Why Does My Dog Stare at Me?
Many dog owners have already experienced their dog staring at them full of devotion and might have already wondered what their beloved sweethearts could be thinking.
Because of this and the fact that canine and feline personalities are inherently different, I've decided to compose this blog post for you to satisfy your curiosity.
If you're interested in why your dog is licking you all the time, read "Why Does My Dog Lick Me?".
Different Reasons For Dog Staring
Often your dog might simply stare at you because you are the center of his universe and his looks are a sign of affection.
Although dogs do love their owners a lot, it happens more frequently them simply wanting something from their best friend such as treats or to play games.
Besides that, the reason for the staring could be anything else a canine might get only from his human.
Dog staring is usually a good thing and trainers even embolden dogs to stare at their owners to catch potential cues that would otherwise be missed.
Your Dog Tries to Understand You
Your furry friend could be trying to read your facial expressions and gesture to know what could happen next.
Dogs pick up human behavioral patterns rather quickly because of how long they have been the "human's best friend" for already.
They know that if you go and pick up the leash, it's time for a walk or if you tell them to sit or be quiet (more about how to achieve this can be read in our blog post "Why Do Dogs Howl?") they can expect a treat.
This is especially true for dogs that have been trained with the help of positive reinforcement methods.
Because of this, a dog staring at his owner can be understood as a dog keeping an eye out for potential tasty treats or fun experiences.
Your Dog Wants Direction
Your pup might want you to give him direction on what to do next and this has not necessarily to be associated with confusion.
Most of the times a dog that stares for attention is in the middle of a training or some other methodic sequence of actions and wants to know what to do next specifically.
He Craves Your Attention
If your dog is staring intensively at you, it might be due to him wanting you to do something for him such as rubbing his belly or playing with him.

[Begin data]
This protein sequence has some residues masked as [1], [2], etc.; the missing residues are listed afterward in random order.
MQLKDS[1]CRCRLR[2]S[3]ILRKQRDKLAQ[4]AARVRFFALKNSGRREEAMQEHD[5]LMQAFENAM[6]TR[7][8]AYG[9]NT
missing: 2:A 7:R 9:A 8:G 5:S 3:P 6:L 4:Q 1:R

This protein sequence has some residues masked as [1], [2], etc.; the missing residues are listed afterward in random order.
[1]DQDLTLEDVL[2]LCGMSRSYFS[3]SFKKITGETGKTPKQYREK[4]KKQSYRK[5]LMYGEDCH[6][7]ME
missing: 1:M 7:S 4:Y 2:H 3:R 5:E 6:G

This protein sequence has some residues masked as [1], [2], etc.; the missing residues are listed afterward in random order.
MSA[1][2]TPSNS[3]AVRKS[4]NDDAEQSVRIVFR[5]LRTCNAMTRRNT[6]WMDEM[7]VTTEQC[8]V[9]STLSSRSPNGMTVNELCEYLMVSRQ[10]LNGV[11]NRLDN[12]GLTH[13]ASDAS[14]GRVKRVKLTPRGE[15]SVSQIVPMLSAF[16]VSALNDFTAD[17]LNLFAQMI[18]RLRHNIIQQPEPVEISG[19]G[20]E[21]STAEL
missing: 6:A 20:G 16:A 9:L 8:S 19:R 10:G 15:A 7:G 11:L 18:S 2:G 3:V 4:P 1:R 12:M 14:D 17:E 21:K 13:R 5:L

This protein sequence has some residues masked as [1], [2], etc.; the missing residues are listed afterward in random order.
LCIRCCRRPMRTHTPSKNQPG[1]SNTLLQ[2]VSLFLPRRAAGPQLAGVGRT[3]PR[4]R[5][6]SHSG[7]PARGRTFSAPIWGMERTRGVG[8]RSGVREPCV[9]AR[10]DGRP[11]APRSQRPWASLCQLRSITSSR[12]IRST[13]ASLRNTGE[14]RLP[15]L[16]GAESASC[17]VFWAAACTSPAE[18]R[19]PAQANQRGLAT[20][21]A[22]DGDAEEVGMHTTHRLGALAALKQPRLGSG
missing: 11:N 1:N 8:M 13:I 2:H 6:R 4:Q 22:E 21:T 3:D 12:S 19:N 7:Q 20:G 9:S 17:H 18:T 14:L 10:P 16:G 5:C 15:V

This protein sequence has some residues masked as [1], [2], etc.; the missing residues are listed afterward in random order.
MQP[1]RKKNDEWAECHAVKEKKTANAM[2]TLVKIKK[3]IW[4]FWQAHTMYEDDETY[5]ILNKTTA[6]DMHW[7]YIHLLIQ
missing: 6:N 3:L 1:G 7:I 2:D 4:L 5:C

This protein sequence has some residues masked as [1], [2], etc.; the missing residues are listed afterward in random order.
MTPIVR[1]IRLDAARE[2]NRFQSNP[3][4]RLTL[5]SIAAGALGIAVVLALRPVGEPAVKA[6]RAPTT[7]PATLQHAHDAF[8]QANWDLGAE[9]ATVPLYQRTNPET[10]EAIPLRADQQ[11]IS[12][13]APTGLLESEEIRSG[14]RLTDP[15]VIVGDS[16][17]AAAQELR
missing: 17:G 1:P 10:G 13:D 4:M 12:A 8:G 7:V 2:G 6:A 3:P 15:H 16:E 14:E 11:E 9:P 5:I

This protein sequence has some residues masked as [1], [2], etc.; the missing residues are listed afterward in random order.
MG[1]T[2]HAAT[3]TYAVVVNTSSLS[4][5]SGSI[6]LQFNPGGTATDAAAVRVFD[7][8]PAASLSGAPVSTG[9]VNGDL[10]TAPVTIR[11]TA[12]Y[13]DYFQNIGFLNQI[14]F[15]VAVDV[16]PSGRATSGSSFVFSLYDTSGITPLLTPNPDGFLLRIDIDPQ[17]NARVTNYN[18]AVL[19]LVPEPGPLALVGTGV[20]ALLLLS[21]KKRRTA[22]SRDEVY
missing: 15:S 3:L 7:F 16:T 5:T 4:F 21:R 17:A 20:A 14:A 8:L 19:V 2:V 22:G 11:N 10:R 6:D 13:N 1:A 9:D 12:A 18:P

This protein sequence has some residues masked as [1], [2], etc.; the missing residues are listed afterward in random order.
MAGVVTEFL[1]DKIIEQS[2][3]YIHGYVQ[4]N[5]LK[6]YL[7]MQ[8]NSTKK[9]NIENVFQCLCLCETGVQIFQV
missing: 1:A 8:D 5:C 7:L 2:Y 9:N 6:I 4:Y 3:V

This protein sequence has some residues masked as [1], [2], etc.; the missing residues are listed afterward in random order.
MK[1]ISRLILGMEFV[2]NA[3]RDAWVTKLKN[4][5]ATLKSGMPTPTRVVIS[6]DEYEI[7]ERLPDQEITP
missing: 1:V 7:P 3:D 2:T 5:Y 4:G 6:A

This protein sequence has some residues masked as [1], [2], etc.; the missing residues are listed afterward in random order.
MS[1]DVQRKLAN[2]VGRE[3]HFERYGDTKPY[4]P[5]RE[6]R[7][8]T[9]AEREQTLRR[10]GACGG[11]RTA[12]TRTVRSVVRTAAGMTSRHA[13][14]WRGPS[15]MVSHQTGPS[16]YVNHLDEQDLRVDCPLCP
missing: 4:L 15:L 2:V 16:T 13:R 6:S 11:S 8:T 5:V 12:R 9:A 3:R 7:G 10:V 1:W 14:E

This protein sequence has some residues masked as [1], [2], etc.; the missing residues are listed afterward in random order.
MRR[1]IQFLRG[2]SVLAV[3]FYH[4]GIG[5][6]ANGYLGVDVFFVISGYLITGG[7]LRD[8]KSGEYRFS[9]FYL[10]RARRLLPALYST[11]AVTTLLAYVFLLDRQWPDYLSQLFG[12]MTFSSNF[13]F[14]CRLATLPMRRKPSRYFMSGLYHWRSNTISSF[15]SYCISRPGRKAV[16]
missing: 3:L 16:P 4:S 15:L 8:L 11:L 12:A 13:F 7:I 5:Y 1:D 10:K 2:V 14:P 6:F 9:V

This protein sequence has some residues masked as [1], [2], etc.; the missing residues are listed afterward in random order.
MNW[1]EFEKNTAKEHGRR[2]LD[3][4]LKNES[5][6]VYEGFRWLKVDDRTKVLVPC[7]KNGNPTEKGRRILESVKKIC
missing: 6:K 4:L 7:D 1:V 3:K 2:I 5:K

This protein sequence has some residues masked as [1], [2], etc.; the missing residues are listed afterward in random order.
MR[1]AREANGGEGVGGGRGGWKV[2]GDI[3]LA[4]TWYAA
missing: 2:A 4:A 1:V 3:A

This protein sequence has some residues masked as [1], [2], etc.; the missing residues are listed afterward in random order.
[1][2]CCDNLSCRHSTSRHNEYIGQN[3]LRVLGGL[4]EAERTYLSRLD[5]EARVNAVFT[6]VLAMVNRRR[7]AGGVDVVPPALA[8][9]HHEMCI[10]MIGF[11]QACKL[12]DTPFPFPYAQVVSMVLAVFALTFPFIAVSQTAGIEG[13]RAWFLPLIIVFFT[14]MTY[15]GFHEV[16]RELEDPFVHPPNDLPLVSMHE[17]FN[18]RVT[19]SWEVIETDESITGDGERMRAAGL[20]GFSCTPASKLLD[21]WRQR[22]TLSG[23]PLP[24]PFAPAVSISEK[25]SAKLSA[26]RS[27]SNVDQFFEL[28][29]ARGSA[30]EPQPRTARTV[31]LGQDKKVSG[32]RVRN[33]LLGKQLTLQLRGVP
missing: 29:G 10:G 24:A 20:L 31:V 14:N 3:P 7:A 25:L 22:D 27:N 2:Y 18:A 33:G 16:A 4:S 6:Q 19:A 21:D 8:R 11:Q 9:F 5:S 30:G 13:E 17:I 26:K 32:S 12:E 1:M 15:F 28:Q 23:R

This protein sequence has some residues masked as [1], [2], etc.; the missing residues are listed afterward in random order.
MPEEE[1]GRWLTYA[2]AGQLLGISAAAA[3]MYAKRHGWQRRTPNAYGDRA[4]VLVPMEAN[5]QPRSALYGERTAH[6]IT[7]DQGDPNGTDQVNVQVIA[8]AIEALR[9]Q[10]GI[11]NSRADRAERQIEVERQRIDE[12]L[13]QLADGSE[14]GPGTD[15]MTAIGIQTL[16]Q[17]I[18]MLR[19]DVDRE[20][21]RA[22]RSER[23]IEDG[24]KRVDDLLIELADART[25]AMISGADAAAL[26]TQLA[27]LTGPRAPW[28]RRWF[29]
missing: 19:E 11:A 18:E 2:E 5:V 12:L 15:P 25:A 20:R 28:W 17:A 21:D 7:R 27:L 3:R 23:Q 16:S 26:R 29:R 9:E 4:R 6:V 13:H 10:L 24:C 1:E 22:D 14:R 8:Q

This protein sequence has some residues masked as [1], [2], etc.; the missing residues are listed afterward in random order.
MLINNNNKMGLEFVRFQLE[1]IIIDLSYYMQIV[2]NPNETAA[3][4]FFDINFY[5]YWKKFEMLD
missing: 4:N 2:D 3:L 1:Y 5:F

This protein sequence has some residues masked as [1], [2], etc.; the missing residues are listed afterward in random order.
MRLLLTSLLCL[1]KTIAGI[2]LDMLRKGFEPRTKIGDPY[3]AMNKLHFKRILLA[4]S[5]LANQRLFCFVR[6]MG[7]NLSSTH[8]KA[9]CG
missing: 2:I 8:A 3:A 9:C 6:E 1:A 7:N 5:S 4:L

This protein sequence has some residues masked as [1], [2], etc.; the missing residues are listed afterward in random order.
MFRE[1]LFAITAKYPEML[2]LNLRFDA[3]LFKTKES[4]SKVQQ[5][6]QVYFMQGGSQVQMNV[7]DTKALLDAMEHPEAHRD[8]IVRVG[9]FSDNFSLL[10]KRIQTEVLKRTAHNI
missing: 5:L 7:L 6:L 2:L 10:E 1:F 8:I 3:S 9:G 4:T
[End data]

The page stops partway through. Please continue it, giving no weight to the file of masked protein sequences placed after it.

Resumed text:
It doesn't need to be this specific, though.
Your canine probably will be fine with any kind of love and attention you give him.
The Canine Is Telling You to Back Away
Wolves are close ancestors of dogs and because of this, they share many common behaviors.
Sadly, this also includes staring being an attempt to challenging a dog.
Therefore, you should never stare into the eyes of strange dogs, because you can't know how well they are trained.
If a dog stares into your eyes with his posture being stiff he most probably shows aggression in forms of resource guarding and you should definitely back away and break eye contact to deescalate the situation.
If it is your own pup showing this kind of behavior you should consult with a professional dog behaviorist or trainer.
Because of this, bilateral staring is only advantageous and desirable if the relationship between the dog and the human is healthy and free of aggressive or abnormal behaviors.
Dog staring may have many different reasons and it isn't always completely clear to the owner what the canine is trying to communicate.
In most of the cases, your furry darling simply either tries to read your gesture and facial expression or wants you to give him attention in any form.
Reading you and therefore staring is especially beneficial for your dog if you train him with positive reinforcement methods by giving him treats after your canine has completed any desired action.
This staring is a necessity if you and your dog are in the midst of training.
It helps him catching every cue you might give so he does right and therefore gets more tasty treats.
Although staring is positive behavior and should be encouraged in most cases, it is possible that it is a sign of aggression.
If a dog's posture is stiff while he gives you a hard stare without blinking, you should back away and break the eye contact.
So be sure to never stare into a strange dog's eyes.
This kind of behavior is aggressive and often happens with a dog guarding his food - the so-called "resource guarding".
If it is your own dog that shows this behavior you should consult with a professional dog trainer or behaviorist.
Have you already experienced your dog staring directly into your eyes?
When does it happen most often?
Do you maybe have trained your dog undesirable behavior?
Let me know in the comment section below.